Erna Preis

Nashville, Tennessee

Born: 1913 Leipheim, Germany

Refugee: Leipheim, Germany

“The Jewish people were blamed for everything,” recalled Erna Preis. Her father was a World War I veteran, but that meant nothing when Hitler came to power in 1933. Armed men appeared in front of her father’s store telling people not to enter. The family had no record of problems with neighbors but stoked by the fires of Nazi propaganda, the hatred toward Jews quickly escalated. When Erna went to a dance with a Christian young man, she was ejected; she never heard from him again.”

“Friends” threatened to call the Erna’s family fascists and have them arrested. A farmer whom Erna’s father had helped told him that they should cut the throats of all Jews—and this farmer would help. Erna had four siblings; one had lost the power of speech and attended a school for children with special needs. Her younger brother perished in a fire deliberately set by Nazis that burnt the school building down with its residents inside.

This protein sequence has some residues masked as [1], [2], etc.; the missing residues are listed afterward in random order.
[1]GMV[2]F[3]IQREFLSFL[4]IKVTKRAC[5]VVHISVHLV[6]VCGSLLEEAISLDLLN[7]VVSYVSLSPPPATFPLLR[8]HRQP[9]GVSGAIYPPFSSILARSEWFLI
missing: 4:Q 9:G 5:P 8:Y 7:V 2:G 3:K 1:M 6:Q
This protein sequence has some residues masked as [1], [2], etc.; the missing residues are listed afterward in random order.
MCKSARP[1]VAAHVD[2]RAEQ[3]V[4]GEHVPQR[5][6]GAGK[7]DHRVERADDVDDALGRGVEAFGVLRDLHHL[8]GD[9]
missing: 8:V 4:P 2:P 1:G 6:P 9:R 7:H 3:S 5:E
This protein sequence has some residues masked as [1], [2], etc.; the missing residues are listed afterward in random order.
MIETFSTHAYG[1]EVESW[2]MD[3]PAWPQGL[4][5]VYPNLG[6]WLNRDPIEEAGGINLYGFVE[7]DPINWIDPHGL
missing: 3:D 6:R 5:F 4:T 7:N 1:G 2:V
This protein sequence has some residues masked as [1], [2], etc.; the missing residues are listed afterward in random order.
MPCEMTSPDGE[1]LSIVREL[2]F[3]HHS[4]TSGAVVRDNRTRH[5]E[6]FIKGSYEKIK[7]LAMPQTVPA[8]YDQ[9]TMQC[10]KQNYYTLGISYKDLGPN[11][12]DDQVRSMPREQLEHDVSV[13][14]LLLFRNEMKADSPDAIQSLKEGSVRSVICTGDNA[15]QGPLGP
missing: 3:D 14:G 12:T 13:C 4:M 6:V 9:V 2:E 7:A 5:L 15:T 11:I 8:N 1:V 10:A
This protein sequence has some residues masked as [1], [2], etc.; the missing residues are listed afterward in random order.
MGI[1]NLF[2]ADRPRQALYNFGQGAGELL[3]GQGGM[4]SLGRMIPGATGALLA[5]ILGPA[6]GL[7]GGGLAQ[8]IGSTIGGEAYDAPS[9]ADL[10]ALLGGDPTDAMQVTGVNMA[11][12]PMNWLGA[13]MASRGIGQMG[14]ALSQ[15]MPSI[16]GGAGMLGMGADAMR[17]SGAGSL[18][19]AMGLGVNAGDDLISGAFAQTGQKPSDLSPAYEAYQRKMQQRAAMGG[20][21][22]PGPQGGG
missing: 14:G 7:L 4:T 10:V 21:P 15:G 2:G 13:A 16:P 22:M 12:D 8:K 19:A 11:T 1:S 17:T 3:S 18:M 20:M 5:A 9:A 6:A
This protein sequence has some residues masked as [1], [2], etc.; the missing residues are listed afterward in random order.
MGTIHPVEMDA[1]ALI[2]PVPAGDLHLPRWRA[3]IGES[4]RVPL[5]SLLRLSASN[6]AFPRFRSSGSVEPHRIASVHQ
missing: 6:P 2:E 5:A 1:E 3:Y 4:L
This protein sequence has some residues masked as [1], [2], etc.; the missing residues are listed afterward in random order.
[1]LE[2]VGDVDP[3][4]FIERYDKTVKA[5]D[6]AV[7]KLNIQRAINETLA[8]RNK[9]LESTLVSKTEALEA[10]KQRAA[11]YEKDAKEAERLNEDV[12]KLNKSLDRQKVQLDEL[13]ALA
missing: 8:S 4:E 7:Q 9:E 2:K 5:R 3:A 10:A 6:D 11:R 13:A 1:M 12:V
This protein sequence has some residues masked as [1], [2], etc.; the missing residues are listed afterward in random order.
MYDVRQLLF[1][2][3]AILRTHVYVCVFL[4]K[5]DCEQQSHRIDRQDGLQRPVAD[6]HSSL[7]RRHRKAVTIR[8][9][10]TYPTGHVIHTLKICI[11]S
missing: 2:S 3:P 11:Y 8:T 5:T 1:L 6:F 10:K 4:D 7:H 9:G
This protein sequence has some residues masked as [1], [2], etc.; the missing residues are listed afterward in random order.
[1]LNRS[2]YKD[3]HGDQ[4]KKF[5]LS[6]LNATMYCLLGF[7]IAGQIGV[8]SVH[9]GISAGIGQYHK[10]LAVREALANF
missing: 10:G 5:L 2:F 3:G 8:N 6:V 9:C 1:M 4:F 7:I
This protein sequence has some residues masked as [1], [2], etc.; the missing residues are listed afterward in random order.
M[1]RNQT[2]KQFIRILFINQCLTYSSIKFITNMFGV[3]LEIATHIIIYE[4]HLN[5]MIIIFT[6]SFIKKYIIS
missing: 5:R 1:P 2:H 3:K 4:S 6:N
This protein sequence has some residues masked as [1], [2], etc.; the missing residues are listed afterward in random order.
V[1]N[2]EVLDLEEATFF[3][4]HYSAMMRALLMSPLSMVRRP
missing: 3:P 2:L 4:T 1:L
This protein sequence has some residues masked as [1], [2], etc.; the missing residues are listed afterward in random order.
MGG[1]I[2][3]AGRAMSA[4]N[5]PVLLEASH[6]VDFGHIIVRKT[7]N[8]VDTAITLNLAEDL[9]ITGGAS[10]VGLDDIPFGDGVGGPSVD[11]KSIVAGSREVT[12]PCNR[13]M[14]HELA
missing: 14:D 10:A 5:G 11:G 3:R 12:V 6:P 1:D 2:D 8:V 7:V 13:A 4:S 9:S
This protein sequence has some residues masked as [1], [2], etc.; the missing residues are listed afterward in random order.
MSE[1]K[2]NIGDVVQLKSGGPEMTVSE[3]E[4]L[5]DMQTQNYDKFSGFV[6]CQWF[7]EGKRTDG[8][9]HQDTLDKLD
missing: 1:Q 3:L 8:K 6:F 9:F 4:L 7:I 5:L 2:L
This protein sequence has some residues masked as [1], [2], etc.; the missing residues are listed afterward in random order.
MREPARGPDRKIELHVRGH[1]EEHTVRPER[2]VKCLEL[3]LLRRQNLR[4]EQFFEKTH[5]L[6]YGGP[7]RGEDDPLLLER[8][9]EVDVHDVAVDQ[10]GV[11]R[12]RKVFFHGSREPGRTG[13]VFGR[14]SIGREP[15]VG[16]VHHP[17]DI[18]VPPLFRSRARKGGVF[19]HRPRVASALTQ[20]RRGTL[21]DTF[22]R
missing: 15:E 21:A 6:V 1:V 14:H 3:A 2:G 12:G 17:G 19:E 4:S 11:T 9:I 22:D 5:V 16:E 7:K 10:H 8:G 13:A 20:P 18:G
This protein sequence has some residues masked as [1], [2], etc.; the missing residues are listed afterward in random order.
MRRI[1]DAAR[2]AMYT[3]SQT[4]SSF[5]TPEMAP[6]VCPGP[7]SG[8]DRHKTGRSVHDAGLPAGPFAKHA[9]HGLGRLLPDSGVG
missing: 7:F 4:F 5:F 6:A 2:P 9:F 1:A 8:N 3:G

Erna and her younger sister, Lily, decided to leave Germany for the United States. They contacted members of the May family in Nashville and in 1934 the girls arrived in the United States and moved in with Mortimer and Gertrude May. They attended the Watkins Institute Free Night School and worked for the May family business. In 1937 the rest of the Erna’s family arrived and began to slowly rebuild a normal life of school and work, starting from scratch. In 1940 Erna and Fritz Preis, a coal-yard worker, married.

Erna and her family remained in Nashville, where she died in 1991.